The bill, from Reps. Scott Peters (D-Calif.), Carlos Curbelo (R-Fla.) and others would create a task forced to study ways to reduce pollutants like black carbon methane and hydrofluorocarbons (HFCs) that contribute significantly more to climate change than carbon dioxide, the most plentiful greenhouse gas. 

The task force would "optimize existing efforts at various levels of government to reduce super pollutant emissions," according to Peters' office. 

More from Devin here.

Technology: The Federal Communications Commission is disputing a reporter's claim that he was "manhandled" by security personnel outside of an open hearing in May. 

John Donnelly, a reporter for CQ Roll Call, said after the incident on May 18 that security officers pinned him against a wall in the hallway when he tried to ask Commissioner Michael O'Rielly a question as he walked by.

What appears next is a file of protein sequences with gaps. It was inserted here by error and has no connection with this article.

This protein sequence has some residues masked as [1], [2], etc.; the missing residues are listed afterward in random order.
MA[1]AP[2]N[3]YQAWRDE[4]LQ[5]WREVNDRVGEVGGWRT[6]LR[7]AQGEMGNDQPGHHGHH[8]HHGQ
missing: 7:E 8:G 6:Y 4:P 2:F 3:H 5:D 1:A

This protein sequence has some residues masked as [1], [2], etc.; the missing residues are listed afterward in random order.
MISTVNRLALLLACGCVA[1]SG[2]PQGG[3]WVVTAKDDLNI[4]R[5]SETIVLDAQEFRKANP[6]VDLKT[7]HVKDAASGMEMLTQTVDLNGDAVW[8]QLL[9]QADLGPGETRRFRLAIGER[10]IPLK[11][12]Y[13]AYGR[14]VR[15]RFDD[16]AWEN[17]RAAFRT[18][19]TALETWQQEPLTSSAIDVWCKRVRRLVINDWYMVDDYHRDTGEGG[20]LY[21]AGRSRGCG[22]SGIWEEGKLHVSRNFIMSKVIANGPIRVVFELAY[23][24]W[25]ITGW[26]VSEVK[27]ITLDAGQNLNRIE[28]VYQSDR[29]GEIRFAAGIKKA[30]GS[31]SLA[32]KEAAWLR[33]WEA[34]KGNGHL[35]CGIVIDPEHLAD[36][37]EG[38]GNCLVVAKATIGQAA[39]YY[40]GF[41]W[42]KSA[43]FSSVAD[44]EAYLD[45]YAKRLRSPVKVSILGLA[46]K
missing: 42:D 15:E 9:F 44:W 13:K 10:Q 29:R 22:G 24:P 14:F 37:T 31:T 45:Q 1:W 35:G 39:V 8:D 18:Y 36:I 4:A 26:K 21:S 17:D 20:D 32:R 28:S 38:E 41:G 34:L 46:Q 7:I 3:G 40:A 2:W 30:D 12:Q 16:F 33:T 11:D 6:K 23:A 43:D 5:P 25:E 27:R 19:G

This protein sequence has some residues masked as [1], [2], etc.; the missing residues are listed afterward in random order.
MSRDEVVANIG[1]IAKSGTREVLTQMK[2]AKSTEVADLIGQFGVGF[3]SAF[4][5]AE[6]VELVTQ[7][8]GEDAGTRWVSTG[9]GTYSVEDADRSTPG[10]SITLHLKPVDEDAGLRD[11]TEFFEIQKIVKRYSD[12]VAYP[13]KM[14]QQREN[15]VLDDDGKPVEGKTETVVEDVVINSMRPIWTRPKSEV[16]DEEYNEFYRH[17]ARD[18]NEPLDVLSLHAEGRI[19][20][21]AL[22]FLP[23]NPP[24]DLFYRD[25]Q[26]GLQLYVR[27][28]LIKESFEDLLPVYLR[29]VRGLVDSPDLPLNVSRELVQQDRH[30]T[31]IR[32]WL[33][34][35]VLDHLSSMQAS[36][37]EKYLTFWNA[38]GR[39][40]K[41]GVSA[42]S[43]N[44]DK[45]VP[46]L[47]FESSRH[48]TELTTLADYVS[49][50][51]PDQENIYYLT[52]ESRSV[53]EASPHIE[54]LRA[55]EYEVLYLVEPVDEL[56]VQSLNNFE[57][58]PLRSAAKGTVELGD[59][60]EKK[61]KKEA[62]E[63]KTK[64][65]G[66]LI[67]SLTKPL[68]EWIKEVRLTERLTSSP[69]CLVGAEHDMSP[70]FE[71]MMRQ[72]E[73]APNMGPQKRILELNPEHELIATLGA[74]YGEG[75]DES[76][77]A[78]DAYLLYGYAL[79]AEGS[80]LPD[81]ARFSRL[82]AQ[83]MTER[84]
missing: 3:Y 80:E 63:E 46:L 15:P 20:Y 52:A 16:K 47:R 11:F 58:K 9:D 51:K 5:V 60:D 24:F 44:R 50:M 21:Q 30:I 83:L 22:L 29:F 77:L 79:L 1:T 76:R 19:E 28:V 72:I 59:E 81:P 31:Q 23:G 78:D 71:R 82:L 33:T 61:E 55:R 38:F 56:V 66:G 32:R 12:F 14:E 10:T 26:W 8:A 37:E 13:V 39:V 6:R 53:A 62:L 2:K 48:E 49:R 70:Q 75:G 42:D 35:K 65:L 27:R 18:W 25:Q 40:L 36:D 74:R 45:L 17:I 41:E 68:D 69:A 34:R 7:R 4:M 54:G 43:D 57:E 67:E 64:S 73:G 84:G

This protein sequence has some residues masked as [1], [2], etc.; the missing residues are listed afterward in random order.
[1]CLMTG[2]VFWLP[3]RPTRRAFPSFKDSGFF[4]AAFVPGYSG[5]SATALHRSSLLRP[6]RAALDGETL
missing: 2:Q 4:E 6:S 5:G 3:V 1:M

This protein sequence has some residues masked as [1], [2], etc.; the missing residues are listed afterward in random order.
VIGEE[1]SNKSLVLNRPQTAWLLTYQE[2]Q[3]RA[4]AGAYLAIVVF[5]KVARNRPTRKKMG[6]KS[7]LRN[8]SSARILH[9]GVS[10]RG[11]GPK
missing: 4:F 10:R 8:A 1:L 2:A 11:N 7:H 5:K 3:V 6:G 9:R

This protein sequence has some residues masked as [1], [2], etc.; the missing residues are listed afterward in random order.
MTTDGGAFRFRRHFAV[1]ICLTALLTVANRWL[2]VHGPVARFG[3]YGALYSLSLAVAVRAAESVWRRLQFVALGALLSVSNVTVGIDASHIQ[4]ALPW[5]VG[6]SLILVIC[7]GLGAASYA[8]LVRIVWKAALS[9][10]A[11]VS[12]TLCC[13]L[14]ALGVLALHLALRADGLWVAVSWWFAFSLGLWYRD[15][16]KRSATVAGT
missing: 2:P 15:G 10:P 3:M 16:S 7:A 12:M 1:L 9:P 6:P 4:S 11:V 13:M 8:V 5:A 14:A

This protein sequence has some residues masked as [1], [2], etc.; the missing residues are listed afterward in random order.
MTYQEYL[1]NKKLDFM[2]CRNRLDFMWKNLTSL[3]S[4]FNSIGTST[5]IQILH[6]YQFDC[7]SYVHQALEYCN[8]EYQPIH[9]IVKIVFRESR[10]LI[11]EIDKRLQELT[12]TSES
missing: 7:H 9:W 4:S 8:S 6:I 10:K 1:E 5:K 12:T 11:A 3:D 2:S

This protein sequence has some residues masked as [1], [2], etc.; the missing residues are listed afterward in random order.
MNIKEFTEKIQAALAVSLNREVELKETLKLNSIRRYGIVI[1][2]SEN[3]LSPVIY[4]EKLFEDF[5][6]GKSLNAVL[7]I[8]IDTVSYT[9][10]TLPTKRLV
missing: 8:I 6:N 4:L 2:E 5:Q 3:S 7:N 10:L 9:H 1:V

In letters to Sens. Tom Udall (D-N.M.) and Maggie Hassan (D-N.H.) dated July 2, FCC Chairman Ajit Pai said his security personnel had a different story.

Harper Neidig has the report

Labor: Labor advocates are slamming the Labor Department.  

They worry the department is taking the first steps toward weakening an Obama-era rule to expand overtime pay for some 4 million Americans. 

At a House budget hearing Wednesday, Labor Secretary Alexander Acosta said the agency plans to file a request for information and public comments on the overtime rule in the next two to three weeks.

"This signals they want to redo the rule," Heidi Shierholz, an economist at the Economic Policy Institute said Thursday.

Read Lydia Wheeler's story here. 



SEC to hire Dalia Blass as top regulator of mutual funds (The Wall Street Journal)

Industry wants streamlined permitting process for broadband investment (Morning Consult)

Trump's plan to cut basic energy research finds an unlikely opponent: oil executives (Washington Post) 


Got a tip or a story idea? Send them over to rroubein@thehill.com and follow me on Twitter @rachel_roubein.